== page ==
I wouldn’t describe this as reaching through your firewall to write the wifi settings. There aren’t WAN-side settings and LAN-side settings. There are just gateway settings. AT&T has access to them from the WAN side, just as you do from the LAN side.
Respectfully, I must disagree. The line is drawn at the firewall or it’s not drawn at all. AT&T doesn’t tell you that it can reach inside for the WiFi settings until it’s painfully obvious by the behavior of the new gateway setup; and, even then, there is nothing that describes the process.
Let’s think of a Brother network printer for a moment and remember that, if you do not wish to connect it via USB during the initial setup, Brother asks you if it may turn off the Firewall for a proper configuration. This implies they are reaching through to permit the printer and the Brother mothership to communicate. But Brother is, indeed, asking for my permission and then turns the firewall back on.
One should not let the name “gateway” obfuscate the combination of separate components. Modem, router, firewall, Ethernet switch, WiFi access point, DHCP server, NAT server (and I may have forgotten more). At one time these were separate and rack-mounted in the closet. The fact that they are no longer separate boxes does not imply that LAN-side and WAN-side don’t exist any longer.
I would love to see a technical and policy statement from AT&T describing exactly what they CAN and DO access and why.
When I was still with Comcast I bought a modem and never had to supply anything to Comcast. I was always surprised that – despite Comcast being about the most horrible company besides the Cali Cartel perhaps – my 3rd party modem worked just fine upon hooking it up. No configuration, no funny business, no calling Comcast, nothing. It really just worked straight out of the box as soon as I hooked it up to the Comcast coax. It was a modem model that Comcast claimed was compatible with its network, but that was it. I bought it off Amazon. Maybe I was just a very lucky exception to the Comcast rule of eternal suffering. But I would say my experience was exactly as what @Shamino describes.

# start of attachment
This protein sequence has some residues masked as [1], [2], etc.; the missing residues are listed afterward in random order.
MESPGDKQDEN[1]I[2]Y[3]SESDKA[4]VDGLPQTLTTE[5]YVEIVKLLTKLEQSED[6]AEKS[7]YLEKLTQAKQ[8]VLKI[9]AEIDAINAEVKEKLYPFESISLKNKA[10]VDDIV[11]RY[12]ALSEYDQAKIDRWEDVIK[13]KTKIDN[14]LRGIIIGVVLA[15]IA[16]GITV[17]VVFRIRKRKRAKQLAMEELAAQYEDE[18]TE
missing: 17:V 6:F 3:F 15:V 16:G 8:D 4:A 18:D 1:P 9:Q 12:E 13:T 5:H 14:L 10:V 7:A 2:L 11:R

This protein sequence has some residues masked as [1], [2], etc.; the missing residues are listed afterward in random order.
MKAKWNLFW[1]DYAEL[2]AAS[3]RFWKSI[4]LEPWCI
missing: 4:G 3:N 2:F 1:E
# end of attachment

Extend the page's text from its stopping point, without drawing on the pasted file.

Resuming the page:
So I think we both dealt with the same Comcast and I too bought a recommended modem from Amazon (Motorola 8600) this year, so it seems my experience should have been the same as yours, but for whatever reason it was not in one important aspect. When I initially replaced my unsupported modem with the new one, it did not connect to the internet right away, so I contacted Comcast and gave them the model number and MAC address. But now that I think back on it, I now remember that she did say that she could already see the MAC address that I had given her. So I suspect that as long as my IP address had not changed that Comcast was fully aware of the replacement modem and if I had waited a few minutes the system may have adjusted itself without my needing to make that call.
Yes it does. Don’t let different names for functions obfuscate that it is a single computer with phone wire and Ethernet port(s), and a WiFi radio. A router is a simple firewall with a set of rules for what packets to drop (block) and what packets to pass through, including packets to the device itself.